Marking Ten Years

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It was ten years ago today that my sister Sheri died.  Ten years.  It’s so hard to believe all that time has passed.  So much has happened during those years.  My mind can’t really fathom that Sheri hasn’t been here–that she hasn’t been a part of it all.  I suppose that is because when you love someone deeply, they become a part of you.  She has not been here in body, but she has always been near in my thoughts, in my dreams, and in my heart.  I have taken her along with me.

There are times when missing her causes me acute pain.  I still weep for her.  I wish I could hear her infectious laugh, hold her small frame, kiss her smooth, warm cheek.  I miss her cards and update letters, her handmade gifts, her phone calls and emails.  I wonder what she would think or do in certain situations.  I wonder what advice she would give.  But reminders of her also bring me joy.  I see her face in the face of my sisters–in the way one moves her mouth, or the mannerisms of another.  I see her when I look at my own reflection–curly eyelashes and curved fingernails.   I see things that remind me of her–wild flowers, pencil drawings, quilts and crafts.  I think of her when I score a great bargain and when I shop at the fabric store.

Sheri was smart, assertive, and determined.  I always smirk when I hear CFers talk about 100% compliance. They usually mean doing all of the treatments that their doctors want them to do.  And for sure, Sheri did all her treatments.  But she was not exactly compliant.  She wasn’t afraid to challenge any doctor, nurse or therapist when she felt she was not getting the quality of care she needed.  She insisted on explanations rather than simple answers.  She educated herself on treatments and medications and she stood up for herself when need be.  In my mind’s eye, I can still see all five feet, 90-some pounds of her on the warpath.  It makes me smile.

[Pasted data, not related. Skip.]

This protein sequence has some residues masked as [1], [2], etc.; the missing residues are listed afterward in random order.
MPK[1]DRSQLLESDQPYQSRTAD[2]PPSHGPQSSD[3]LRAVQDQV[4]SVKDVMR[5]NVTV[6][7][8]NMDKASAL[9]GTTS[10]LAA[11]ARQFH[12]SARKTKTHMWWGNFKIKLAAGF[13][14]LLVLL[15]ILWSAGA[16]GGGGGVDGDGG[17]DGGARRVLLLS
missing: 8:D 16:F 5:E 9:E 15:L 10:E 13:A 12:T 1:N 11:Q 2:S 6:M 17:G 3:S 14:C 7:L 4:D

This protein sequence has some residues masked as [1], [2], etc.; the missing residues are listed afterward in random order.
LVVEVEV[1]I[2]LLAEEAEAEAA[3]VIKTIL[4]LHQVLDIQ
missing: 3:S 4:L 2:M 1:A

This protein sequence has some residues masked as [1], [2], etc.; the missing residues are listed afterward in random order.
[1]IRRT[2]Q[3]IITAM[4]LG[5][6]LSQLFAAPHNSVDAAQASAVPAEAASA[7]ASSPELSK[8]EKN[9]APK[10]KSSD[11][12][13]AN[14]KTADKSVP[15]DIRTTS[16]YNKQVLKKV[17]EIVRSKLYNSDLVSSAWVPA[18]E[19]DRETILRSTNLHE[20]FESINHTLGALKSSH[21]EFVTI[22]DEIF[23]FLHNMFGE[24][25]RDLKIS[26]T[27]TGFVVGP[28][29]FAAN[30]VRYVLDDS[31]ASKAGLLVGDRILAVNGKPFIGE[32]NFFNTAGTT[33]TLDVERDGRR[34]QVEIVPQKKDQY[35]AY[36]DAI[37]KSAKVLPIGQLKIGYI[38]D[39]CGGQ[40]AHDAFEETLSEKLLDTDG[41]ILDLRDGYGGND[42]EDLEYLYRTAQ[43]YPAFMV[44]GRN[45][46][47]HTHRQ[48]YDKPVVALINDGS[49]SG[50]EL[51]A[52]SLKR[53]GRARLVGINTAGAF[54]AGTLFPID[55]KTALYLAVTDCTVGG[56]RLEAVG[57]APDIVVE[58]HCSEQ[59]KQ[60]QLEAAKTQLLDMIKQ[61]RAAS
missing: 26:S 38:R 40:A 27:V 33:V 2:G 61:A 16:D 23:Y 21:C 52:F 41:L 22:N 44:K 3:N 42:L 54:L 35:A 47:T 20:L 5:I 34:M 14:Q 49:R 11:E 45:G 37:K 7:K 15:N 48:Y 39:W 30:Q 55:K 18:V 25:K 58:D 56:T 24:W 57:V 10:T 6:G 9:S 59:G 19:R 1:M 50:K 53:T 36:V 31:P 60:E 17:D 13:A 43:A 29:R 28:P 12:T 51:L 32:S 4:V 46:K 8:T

Sheri pursued her goals as long as she had the strength rather than allowing an uncertain future to stimie her.  She graduated from college with a special education degree and taught for more than five years before deciding to retire.  Even after she stopped working she never stopped investing in people, making a positive difference in so many lives.  She got married and enjoyed being a wife and creating a happy home for herself and her husband.  She certainly had hard times due to her cystic fibrosis and she experienced many losses.  There were days she had trouble accepting her situation. However she always pulled through those hard times with her faith in tact.  As she said, “I have resolved to make cystic fibrosis a positive factor.  So I refuse to succumb to bitterness or defeat, lest the doctor’s predictions prove correct and I live a miserable, abbreviated existence.”

And she was successful.  Because when I think of her, mostly I remember the joy she exuded.  She was bright, bubbly, and cheerful.  She was fun to be with and had a great sense of humor.  Her struggles helped shape her in a positive way.  They made her compassionate and understanding; they helped her relate to others who were hurting.  Today as I mark the tenth anniversary of her exit from this earth and her entrance into heaven, I feel deeply grateful.  I’m grateful to have known her.  I’m grateful to have loved her.  I’m grateful to have been loved by her.  I’m grateful to have her example to follow. She is part of the fabric of my being.  She has taken hold of eternal life now, and so we miss her greatly.  But someday we will be together again.

“Be still, my soul! The hour is hastening on when we shall be forever with the Lord; when disappointment, grief, and fear are gone, sorrow forgot, love’s purest joys restored.  Be still, my soul! When change and tears are past, all safe and blessed we shall meet at last.”

(Be Still My Soul, verse four, by Catharina von Schlege)

Kaylie_001

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